Prevalence and clinical characteristics of diabetes mellitus in Lebanon: a national survey
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Bou-Orm, I. and Adib, S. (2020) ‘Prevalence and clinical characteristics of diabetes mellitus in Lebanon: a national survey’, Eastern Mediterranean Health Journal, 26(2), pp. 182–188. Available at: https://doi.org/10.26719/2020.26.2.182.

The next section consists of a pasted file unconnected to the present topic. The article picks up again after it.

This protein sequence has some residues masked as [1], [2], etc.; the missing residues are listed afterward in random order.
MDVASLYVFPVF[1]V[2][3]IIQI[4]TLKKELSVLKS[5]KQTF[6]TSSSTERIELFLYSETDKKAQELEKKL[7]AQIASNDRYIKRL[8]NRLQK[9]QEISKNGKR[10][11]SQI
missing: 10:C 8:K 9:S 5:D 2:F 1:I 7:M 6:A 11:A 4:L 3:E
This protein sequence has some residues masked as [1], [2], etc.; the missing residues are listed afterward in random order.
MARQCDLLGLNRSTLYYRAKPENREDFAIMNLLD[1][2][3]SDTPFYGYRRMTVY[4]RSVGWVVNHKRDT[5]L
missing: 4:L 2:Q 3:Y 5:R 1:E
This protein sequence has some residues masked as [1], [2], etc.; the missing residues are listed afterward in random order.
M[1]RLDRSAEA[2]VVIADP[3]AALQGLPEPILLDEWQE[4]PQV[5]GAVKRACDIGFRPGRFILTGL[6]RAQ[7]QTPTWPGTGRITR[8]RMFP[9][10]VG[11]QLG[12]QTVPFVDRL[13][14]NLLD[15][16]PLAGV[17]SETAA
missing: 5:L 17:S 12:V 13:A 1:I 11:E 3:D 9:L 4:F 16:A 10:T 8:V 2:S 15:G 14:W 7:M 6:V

Background: Diabetes mellitus in all its forms has been rapidly increasing worldwide, especially in the Eastern Mediterranean Region. Aims: This national study aimed to assess the prevalence and clinical aspects of diabetes mellitus in Lebanon with special focus on type 1 (T1DM). Methods: A national multistage, random household sample survey was conducted, using face-to-face interviews with 1 questionnaire per household. A total of 4500 households were selected from all areas based on a pre-existing sampling frame of the Lebanese population. Results: The prevalence of previously diagnosed diabetes mellitus in the surveyed population of 17 832 persons (mean age ~36 years) was 7.95%. The prevalence of T1DM in particular was estimated at 0.1%, or almost 1% of all detected cases of diabetes mellitus. Most persons with diabetes mellitus reported obtaining their usual care from endocrinologists rather than primary healthcare physicians. Delayed performance of haemoglobin A1c test was reported in 25% of 1418 patients. Hypoglycaemic episodes recently occurred in 30% of patients; of whom, at least one third required medical attention, including hospital admission. Diagnosed complications were reported in 22% of cases, with retinopathy being the most common. Conclusions: Prevalence of T1DM in this population was lower than international estimates. Diabetes mellitus management appears to be deficient, based on delays in standard control testing, hypoglycaemic episodes and diabetes mellitus-related complications. Coordination of diabetic care management should be devolved to primary healthcare physicians, who can keep track of the need for referral to various types of diabetes mellitus care.